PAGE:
Fête des Lumières: Lyon's festival of lights returns with message of inclusion

Screenshot from Lyon's Fete des Lumieres
Screenshot from Lyon's Fete des Lumieres Copyright Euronews
By Patrícia Tavares
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The French city lights up for four days. As night falls, historic monuments, public buildings, squares or parks serve as a canvas for illuminated works of art - part of the Festival of Lights.


Every year, Lyon hosts the extravagant Fête des Lumières, or the Festival of Lights.

Thursday marks the start of the four-day spectacle, where flowy projections and vibrant installations are dotted all around the French town. Its historic Roman and medieval buildings will again come to life with vibrant, futuristic and luminous spectacles.

Speaking to Euronews Culture, Lyon's mayor Grégory Doucet said that they "wanted, as we did last year, to make the festival as open and accessible as possible for families and children. It is also an inclusive festival since four works were locally made and we also wanted to emphasise and encourage eco-responsibility."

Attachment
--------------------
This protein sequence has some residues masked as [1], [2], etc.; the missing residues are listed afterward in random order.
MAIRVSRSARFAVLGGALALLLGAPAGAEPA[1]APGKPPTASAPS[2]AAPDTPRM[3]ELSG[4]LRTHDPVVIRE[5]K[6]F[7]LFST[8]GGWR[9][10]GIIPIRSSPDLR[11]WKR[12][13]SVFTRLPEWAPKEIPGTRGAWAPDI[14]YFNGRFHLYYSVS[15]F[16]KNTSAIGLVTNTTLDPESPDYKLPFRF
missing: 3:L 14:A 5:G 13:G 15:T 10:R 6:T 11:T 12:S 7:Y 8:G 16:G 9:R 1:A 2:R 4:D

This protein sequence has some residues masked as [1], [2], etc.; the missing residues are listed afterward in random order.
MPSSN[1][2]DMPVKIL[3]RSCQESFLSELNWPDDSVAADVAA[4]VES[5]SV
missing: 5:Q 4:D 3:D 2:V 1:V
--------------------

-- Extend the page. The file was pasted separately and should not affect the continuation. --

Many of the works are using LED lights and technology, meaning electricity consumption is rigidly reduced. 

One of the installations is the Unicode 3D, made by artist Fred Sapey-Triomphe, at Place Louis Pradel in central Lyon. Large panels have been arranged in parallel and illuminate playful objects and messages. 

"Indeed it started from something playful, a child's game almost, the ping-pong ball, a common game, banal and which is transformed by the magic of an electronic assembly into a 'pixelated screen' in a surprising way," says Sapey-Triomphe. 

Fred Sapey-Triomphe's Unicode 3D installationEuronews

Interactive communication 

"It starts a little bit from the concept of the Tower of Babel where there are an infinite set of languages and it is unified as you say with the Unicode computer system that now allows on a smartphone, or on a computer, to write all the languages of the world including classical Egyptian, ancient Persian, even emojis and then there are empty boxes for the languages of the future," said Sapey-Triomphe.

The popular four-day is renowned for its ability to wow and inspire. 

It can have a poetic effect on spectators, reminding us that all facades can be rebuilt if we remove the darkness and turn on our own light.

Watch the video in the player above.

Additional sources • Mario Bowden

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